Classes Overview

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Hatha Yoga

Hatha Yoga is a branch of yoga that teaches us to balance the mind and body. The body overshadows the mind. If the body is not happy the mind will not be happy either. When we are unbalanced in the mind it can go undetected, but this is difficult to do if the body is not "running right" or ill. Through a physical practice like Hatha Yoga we learn to listen to the body and to cleanse it so we can successfully address the mind. The body becomes our teacher in Hatha Yoga as we begin to see more clearly sources of imbalance on and off the yoga mat.

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vinyasa

Vinyasa yoga is another highly beneficial expression of Hatha Yoga often referred to as "flow yoga." On-point, this slang term is fitting because Vinyasa classes are mostly fluid, or moving. Postures taught in this way teach us the value of breath-synchronized movement. This practice has a strengthening and detoxifying effect on the body. It will increase your heart-rate and get your blood pumping, literally purifying your internal systems while opening, energizing and strengthening the whole body. A consistent and regular "flow" practice will improve your endurance and strength, reducing stress levels and decreasing mental hyper-activity. Energetically, the practice mobilizes energy from our center to our periphery, heating, strengthening and illuminating us from the inside-out. Breathing instruction is provided in every class.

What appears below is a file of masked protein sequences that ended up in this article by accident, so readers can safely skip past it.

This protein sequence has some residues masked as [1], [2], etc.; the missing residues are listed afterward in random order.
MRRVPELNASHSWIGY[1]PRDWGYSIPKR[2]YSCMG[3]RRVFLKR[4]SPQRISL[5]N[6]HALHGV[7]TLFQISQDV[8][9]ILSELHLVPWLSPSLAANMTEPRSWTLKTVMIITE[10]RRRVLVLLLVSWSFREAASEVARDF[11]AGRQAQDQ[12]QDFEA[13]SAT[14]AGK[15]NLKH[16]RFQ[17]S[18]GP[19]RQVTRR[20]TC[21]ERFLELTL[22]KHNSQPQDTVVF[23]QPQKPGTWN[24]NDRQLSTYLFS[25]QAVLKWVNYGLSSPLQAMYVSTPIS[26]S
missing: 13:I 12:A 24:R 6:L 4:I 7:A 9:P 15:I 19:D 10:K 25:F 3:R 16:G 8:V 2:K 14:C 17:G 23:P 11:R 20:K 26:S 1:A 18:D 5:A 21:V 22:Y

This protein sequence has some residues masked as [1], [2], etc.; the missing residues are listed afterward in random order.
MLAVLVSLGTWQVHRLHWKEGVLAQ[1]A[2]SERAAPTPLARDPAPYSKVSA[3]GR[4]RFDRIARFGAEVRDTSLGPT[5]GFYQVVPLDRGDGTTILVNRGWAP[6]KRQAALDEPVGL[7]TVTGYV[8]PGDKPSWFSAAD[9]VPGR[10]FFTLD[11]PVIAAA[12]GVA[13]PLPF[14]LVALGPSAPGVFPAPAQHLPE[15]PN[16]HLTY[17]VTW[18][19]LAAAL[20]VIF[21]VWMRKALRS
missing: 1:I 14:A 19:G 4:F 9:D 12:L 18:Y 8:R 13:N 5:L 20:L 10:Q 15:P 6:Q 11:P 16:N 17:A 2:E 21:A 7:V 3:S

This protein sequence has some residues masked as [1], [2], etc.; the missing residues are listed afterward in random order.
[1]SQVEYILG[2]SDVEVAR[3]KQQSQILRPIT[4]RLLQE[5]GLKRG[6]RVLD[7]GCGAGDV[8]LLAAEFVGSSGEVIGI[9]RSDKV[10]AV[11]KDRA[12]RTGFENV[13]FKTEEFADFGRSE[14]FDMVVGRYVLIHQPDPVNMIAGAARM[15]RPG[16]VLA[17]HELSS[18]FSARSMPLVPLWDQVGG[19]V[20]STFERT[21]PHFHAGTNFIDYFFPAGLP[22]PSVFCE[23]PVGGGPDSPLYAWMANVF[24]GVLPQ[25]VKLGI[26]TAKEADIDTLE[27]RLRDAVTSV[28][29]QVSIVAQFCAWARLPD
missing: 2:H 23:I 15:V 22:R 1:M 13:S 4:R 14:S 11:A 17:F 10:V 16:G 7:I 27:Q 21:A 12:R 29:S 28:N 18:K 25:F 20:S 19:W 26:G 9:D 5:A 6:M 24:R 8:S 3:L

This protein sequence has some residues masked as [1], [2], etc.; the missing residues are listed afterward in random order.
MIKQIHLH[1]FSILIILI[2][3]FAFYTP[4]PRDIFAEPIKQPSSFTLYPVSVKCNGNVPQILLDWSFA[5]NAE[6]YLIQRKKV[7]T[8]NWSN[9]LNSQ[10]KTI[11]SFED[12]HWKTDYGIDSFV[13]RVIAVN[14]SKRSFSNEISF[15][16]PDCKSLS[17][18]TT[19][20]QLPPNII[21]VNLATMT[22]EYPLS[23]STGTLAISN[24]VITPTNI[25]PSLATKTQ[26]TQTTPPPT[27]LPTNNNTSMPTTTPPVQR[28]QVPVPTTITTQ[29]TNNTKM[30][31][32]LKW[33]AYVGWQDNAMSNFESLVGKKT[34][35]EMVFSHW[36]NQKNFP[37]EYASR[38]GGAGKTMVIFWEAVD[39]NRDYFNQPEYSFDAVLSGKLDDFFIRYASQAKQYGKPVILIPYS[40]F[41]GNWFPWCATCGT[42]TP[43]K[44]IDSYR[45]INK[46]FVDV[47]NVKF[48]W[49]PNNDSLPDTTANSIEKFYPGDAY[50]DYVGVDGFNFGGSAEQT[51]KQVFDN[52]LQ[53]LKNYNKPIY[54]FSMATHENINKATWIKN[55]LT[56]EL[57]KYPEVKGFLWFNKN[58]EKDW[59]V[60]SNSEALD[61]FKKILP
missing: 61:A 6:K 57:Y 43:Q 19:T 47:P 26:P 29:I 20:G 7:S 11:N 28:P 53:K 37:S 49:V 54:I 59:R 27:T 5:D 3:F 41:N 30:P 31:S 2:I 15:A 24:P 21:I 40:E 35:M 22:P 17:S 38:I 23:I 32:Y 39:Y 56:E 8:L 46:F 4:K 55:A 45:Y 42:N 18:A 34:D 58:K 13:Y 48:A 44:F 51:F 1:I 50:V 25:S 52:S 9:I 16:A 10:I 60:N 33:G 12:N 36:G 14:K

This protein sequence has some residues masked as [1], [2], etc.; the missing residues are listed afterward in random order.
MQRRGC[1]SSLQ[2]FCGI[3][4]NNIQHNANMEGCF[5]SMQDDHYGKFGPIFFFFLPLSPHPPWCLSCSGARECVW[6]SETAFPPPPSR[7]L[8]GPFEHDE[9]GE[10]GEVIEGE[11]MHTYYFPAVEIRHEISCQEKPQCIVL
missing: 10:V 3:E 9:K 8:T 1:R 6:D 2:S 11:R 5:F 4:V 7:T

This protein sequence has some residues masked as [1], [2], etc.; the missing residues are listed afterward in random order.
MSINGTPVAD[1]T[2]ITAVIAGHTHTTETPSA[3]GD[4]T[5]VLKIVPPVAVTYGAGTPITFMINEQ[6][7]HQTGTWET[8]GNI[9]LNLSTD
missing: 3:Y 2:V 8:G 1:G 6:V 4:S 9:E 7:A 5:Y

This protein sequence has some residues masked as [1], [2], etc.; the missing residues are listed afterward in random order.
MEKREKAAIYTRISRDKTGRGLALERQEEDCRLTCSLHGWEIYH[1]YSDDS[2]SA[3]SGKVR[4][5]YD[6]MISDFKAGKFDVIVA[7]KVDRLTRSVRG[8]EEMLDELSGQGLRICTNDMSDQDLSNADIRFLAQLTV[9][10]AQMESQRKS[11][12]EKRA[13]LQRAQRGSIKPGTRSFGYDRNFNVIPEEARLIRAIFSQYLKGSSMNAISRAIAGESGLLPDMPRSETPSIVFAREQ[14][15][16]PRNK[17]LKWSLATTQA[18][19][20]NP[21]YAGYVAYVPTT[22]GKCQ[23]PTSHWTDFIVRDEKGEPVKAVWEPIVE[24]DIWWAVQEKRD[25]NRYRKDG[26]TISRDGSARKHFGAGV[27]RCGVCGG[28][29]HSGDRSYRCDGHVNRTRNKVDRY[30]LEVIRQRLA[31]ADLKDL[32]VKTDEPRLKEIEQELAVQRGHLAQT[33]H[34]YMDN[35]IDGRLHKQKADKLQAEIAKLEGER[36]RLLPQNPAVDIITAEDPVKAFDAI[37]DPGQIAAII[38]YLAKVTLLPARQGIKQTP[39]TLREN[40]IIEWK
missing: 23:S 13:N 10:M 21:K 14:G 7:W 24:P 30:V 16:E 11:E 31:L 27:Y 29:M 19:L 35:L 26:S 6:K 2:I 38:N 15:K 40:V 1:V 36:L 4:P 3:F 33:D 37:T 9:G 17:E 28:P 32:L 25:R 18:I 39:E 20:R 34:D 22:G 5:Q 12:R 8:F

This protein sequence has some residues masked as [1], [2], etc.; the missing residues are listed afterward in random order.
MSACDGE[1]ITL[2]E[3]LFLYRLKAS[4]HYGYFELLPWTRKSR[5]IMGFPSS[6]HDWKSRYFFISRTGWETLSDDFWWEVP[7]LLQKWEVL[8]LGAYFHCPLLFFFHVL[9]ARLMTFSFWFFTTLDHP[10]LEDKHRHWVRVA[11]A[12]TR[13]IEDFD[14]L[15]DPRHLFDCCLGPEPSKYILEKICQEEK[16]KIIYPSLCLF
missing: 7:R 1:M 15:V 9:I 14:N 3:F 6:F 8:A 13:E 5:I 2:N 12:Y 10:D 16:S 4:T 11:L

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Yin

Yin yoga classes are very meditative and clarifying. Through a yin practice, learn to cultivate awareness, stillness, patience, and acceptance; then, learn to let it all go – even in moments of slight discomfort. While the body remains still, the yin practice is to meditate on breath, maintain a focused presence and to allow physical, mental and emotional toxicity to release as it is surfaced and witnessed. Students are taught to track movement of subtle and acute sensations while maintaining steady breath and muscular softness. Yin teachers often hold postures for minutes at a time to invite deeper energetic penetration of the subtle body. Regular practice has therapeutic effects and will curb sharpness, chronic pain and/ or emotional discomfort, both on and off the yoga mat. A yin practitioner will become adept in stillness and will notice physical benefits to joints, connective tissues, the central nervous system and the mind. This practice is a great compliment to more physically active Hatha Yoga postures and challenges us to apply skills of surrender pulling energy in and down (from our periphery to our center).